The Sciences

The cultural construction of truth

Gene ExpressionBy Razib KhanDec 8, 2010 1:36 AM


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If you know of John Ioannidis' work, Jonah Lehrer's new piece in The New Yorker won't be a surprise to you. It's alarmingly titled The Truth Wears Off - is there something wrong with the scientific method? Here are some sections which you can't get without a subscription, and I think they get to the heart of the problem:

"Whenver I start talking about this, scientists get very nervous," he says.... Jennions admits that his findings are troubling, but expresses a reluctance to talk about them publicly. "This is a very sensitive issue for scientists," he says. "You know, we're supposed to be dealing with hard facts, the stuff that's supposed to stand the test of time. But when you see these trends you become a little more skeptical of things."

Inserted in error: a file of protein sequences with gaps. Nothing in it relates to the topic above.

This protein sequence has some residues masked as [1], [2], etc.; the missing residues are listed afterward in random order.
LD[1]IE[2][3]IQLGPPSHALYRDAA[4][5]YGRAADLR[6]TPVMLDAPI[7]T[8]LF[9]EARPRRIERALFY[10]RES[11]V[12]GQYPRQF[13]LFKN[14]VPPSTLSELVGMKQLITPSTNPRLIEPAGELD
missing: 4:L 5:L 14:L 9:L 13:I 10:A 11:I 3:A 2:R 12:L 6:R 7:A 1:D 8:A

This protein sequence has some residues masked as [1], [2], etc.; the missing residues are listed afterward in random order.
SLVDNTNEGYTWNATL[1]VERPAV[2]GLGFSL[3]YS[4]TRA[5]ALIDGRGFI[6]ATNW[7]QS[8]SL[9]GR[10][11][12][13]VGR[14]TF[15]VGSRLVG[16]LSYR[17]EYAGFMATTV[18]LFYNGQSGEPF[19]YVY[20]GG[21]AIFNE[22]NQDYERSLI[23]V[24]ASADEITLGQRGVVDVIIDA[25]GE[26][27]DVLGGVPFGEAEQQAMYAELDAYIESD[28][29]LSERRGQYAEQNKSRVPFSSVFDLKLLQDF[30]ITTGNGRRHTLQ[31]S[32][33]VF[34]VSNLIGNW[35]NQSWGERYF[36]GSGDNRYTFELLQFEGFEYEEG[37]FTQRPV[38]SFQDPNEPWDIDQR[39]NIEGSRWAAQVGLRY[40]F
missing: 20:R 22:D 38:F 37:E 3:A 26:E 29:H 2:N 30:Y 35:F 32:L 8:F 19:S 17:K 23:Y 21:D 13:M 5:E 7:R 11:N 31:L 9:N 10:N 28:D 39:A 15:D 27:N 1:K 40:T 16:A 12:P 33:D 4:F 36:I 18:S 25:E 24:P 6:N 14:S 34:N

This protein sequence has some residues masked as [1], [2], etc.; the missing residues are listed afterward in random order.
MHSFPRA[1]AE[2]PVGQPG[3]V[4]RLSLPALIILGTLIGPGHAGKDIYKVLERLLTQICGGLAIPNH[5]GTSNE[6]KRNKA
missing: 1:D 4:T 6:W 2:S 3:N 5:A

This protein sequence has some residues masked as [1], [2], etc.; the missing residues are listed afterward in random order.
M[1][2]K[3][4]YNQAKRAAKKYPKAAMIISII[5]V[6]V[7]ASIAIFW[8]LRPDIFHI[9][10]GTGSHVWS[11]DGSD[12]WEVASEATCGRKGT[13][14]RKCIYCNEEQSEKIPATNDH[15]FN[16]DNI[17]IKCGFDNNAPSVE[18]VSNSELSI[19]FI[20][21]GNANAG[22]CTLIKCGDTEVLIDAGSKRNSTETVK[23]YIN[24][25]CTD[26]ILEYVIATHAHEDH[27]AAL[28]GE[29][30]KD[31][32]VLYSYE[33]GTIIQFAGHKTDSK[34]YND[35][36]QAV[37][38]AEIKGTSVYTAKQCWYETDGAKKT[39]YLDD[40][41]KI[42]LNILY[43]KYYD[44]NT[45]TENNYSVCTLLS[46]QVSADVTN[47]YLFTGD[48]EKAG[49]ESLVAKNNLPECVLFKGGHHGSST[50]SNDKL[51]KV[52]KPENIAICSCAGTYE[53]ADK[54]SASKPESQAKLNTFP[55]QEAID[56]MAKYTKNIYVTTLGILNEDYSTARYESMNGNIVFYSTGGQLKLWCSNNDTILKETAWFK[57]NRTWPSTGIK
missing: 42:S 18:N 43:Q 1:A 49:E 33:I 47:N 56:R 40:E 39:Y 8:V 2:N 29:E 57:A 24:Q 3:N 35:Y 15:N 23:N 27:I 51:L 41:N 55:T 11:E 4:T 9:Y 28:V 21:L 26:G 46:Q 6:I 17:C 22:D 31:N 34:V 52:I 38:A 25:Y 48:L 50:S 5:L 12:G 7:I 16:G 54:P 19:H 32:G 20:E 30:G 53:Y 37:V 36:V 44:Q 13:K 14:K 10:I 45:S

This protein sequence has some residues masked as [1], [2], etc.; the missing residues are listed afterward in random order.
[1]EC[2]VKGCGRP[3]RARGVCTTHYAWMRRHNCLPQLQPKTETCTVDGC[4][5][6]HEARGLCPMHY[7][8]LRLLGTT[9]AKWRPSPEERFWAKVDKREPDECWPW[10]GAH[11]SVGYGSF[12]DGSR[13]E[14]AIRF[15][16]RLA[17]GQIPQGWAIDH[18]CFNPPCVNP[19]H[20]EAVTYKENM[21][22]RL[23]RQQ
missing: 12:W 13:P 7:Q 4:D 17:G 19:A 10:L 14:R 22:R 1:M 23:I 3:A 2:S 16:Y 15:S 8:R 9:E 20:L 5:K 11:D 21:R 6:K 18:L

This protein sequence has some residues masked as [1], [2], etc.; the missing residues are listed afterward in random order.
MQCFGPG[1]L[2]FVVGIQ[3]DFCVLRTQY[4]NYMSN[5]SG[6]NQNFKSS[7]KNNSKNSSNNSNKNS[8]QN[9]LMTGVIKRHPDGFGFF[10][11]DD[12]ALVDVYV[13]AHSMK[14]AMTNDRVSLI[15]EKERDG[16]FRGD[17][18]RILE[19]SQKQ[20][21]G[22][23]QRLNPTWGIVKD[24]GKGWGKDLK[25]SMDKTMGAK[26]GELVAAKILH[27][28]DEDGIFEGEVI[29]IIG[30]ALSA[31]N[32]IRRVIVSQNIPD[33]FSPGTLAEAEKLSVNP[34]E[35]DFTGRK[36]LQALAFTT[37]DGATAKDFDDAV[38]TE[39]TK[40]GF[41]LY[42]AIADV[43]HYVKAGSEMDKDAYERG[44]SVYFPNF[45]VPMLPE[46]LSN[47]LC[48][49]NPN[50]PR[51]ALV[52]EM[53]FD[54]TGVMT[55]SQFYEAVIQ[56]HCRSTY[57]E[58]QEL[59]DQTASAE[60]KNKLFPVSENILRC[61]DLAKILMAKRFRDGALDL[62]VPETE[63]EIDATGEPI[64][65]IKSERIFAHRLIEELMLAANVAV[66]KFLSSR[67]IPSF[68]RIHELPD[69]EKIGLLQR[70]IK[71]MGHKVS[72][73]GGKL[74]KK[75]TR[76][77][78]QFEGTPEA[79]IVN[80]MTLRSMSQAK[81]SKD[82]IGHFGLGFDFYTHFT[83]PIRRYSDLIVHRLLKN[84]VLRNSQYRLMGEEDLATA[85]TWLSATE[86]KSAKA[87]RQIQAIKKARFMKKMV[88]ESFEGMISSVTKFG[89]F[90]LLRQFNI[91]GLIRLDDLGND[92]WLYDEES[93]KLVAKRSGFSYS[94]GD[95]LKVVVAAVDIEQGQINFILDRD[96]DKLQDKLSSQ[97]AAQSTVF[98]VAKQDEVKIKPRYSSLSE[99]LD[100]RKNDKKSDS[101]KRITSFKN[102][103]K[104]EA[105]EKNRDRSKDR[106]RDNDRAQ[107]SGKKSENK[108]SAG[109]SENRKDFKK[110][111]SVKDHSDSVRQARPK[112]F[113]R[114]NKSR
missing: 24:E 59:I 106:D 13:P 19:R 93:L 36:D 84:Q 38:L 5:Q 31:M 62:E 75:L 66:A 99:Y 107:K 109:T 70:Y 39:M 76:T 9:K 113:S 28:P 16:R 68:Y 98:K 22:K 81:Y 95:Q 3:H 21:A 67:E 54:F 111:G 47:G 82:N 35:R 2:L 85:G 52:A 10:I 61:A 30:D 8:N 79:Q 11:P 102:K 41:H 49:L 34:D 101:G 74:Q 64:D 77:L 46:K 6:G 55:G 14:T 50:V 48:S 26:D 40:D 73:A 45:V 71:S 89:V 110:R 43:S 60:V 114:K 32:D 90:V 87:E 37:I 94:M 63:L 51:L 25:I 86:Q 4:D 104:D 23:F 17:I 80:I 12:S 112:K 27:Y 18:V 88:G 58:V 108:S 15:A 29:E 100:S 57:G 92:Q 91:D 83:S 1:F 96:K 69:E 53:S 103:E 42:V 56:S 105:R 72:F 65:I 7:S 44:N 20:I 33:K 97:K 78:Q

There is no mysterious "force" in the universe. The answer is probably going to come down to a combination of the reality of randomness (regression to the mean falls into this category), individual bias, and the cultural incentives of the system of scientific production. This is partly a coordination problem. Most social psychologists, to pick on one discipline which even other psychologists will finger-point toward, are probably aware that their results aren't going to be robust over the long haul. But they have tenure to gain, mortgages to pay, and fame to accrue. This is not furthering the collective system-building which is science, but the first person to opt-out of rat-race for sexy findings which have publishable p-values will soon be an ex-scientist. If you don't have a subscription to The New Yorker, buying one off the newsstands for an article like this is much more worthwhile than another boring political profile. You should also check out Why Most Published Research Findings Are False. You can read that for free. Also see David Dobbs' How to Set the Bullshit Filter When the Bullshit is Thick. Note: Statistics are ubiquitous across many of the sciences, but the reality is that most people who use statistics don't understand them too well. That's not necessarily an issue, most people who use computers don't know how they work, but then again, most people don't use the mouse as a foot pedal.

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